I have just been lent a book on industrial locomotives by an old friend, who also showed me his latest build of a J94 in 7mm scale.
Now, obviously the J94 is "ex rattle can" at present, but Ozzie doesn't like to weather his models anyway and I can't say I blame him.
Weathering seems to have gone from the sublime to the ridiculous these days. To the extent that you can even buy something off the shelf that some little Chinaman has already squirted dirty thinners at for you.
Now my friend and I tried to think of when we'd ever seen a loco in such a state of decrepitude as most of the filthy, dust covered and over rusted victims of a dozen books and a thousand products now represent on the average model railway.
He lived in the North East coal mining regions as a kid and I lived on the edge of East London grime, but when Brittanias and A4s went thundering through my local station, they were shiny, in either direction. So was the DMU on the branch line and so were the Standard 4MTs on the parallel line. And the full NCB livery was always on show proudly up Ozzie's neck of the woods too. You didn't get covered in muck when you were jostled for the electric commuter trains or the underground once you got to that filthy hole, London. OK, a little of the shine may have worn off the paint, but they didn't look like they lived their entire lives in the Cornish china clay district without ever being washed! And that's the look that most people are giving their train sets these days, often at great expense by paying someone else to do it, too!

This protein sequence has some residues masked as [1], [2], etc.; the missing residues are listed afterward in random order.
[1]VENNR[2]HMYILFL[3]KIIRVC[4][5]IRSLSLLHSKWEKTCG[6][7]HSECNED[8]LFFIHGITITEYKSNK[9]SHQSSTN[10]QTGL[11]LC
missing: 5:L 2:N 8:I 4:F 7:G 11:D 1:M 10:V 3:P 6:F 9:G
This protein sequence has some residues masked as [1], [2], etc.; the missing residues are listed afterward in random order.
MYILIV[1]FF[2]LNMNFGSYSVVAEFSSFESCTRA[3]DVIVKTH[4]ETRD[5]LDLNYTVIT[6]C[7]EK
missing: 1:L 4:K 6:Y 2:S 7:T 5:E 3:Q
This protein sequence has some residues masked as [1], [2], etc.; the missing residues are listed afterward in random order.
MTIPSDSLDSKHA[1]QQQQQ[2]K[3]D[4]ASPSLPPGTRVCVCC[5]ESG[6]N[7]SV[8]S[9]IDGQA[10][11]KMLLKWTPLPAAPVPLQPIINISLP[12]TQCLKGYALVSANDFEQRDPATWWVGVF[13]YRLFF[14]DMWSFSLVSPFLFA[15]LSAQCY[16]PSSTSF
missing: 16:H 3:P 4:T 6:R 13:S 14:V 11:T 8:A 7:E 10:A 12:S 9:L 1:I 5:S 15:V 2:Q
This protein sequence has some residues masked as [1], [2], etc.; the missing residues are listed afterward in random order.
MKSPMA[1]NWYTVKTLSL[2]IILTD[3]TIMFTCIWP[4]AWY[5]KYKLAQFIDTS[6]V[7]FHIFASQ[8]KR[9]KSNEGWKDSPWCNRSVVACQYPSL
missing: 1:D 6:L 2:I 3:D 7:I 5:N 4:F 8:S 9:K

Everything looks terminally dusty now. Irresponsibly rusty. Everything looks like it has already spent years in Barry Island waiting for the ernests to save the money to buy it and take it back to some upstart "heritage" line.
Now, we all know the track level bits will be a bit oily/greasy/dusty, especially on a diesel or electric commuter train, but you shouldn't see panels so racked with rust that they look ready to drop off through perforation any time. Not that I look at diesels much anyway.
But the thing that interested me and Ozzie was how clean most of the locos in the book of industrials were. Never worse than semi shiny (oily rag cleaning tricks, see?) with, at worse, a few limescaley leaks from water/steam fittings and a bit of grime below decks. And all in working situations, not ex Works for the company photographer, either, but working.
So, come on, you powders, pigments and expensive double action, work if you're bloody lucky airbrush fans. Have a good look at some photos of the real things. Don't pick out the exceptional, one way or the other, just have a gander at the everyday ordinary loco and ask yourself if all it needs isn't just just a coat of semi-matt varnish and a few streaks.
Unless, of course, you are on a bragging fight as to who can spend the most with someone who takes a small fortune for messing up your loco and stock "professionally".